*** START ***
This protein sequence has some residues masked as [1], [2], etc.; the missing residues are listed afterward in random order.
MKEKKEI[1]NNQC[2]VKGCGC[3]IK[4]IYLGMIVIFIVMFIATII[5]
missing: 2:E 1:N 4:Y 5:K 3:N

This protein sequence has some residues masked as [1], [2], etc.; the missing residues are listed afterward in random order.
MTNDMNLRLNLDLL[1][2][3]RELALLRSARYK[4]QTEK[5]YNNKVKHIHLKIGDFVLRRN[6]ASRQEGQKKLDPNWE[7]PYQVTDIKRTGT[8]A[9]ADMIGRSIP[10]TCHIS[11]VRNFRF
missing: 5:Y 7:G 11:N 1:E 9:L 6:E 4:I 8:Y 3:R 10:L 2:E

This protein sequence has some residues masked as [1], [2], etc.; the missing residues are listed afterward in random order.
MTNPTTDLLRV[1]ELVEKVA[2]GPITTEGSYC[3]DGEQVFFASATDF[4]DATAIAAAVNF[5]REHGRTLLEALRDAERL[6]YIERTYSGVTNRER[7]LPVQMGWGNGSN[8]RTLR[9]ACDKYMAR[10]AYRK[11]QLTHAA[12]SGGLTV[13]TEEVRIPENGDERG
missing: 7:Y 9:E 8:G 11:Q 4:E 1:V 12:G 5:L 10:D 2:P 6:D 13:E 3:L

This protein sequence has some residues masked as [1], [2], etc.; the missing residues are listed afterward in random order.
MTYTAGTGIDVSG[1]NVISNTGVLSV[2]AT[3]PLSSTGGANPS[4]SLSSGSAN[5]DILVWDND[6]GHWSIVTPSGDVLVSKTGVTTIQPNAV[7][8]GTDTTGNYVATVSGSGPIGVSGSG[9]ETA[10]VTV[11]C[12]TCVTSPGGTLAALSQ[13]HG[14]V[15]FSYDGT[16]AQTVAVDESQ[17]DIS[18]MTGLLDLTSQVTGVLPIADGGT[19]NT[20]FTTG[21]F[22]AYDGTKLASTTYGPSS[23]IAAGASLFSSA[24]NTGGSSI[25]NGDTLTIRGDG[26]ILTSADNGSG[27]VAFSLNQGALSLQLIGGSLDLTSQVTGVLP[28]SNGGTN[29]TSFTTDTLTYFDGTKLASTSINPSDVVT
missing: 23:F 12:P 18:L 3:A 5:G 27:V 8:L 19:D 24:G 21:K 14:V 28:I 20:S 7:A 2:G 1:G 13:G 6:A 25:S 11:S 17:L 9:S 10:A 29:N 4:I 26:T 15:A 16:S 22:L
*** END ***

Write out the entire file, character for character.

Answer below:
This protein sequence has some residues masked as [1], [2], etc.; the missing residues are listed afterward in random order.
MKEKKEI[1]NNQC[2]VKGCGC[3]IK[4]IYLGMIVIFIVMFIATII[5]
missing: 2:E 1:N 4:Y 5:K 3:N

This protein sequence has some residues masked as [1], [2], etc.; the missing residues are listed afterward in random order.
MTNDMNLRLNLDLL[1][2][3]RELALLRSARYK[4]QTEK[5]YNNKVKHIHLKIGDFVLRRN[6]ASRQEGQKKLDPNWE[7]PYQVTDIKRTGT[8]A[9]ADMIGRSIP[10]TCHIS[11]VRNFRF
missing: 5:Y 7:G 11:N 1:E 9:L 6:E 4:I 8:Y 3:R 10:L 2:E

This protein sequence has some residues masked as [1], [2], etc.; the missing residues are listed afterward in random order.
MTNPTTDLLRV[1]ELVEKVA[2]GPITTEGSYC[3]DGEQVFFASATDF[4]DATAIAAAVNF[5]REHGRTLLEALRDAERL[6]YIERTYSGVTNRER[7]LPVQMGWGNGSN[8]RTLR[9]ACDKYMAR[10]AYRK[11]QLTHAA[12]SGGLTV[13]TEEVRIPENGDERG
missing: 7:Y 9:E 8:G 11:Q 4:E 1:V 12:G 5:L 10:D 2:P 6:D 13:E 3:L

This protein sequence has some residues masked as [1], [2], etc.; the missing residues are listed afterward in random order.
MTYTAGTGIDVSG[1]NVISNTGVLSV[2]AT[3]PLSSTGGANPS[4]SLSSGSAN[5]DILVWDND[6]GHWSIVTPSGDVLVSKTGVTTIQPNAV[7][8]GTDTTGNYVATVSGSGPIGVSGSG[9]ETA[10]VTV[11]C[12]TCVTSPGGTLAALSQ[13]HG[14]V[15]FSYDGT[16]AQTVAVDESQ[17]DIS[18]MTGLLDLTSQVTGVLPIADGGT[19]NT[20]FTTG[21]F[22]AYDGTKLASTTYGPSS[23]IAAGASLFSSA[24]NTGGSSI[25]NGDTLTIRGDG[26]ILTSADNGSG[27]VAFSLNQGALSLQLIGGSLDLTSQVTGVLP[28]SNGGTN[29]TSFTTDTLTYFDGTKLASTSINPSDVVT
missing: 23:F 12:P 18:L 3:A 5:G 27:V 8:L 19:D 24:G 21:K 14:V 28:I 20:S 7:A 2:G 1:G 13:G 6:A 25:S 11:S 17:L 9:S 10:A 29:N 4:I 26:T 15:A 16:S 22:L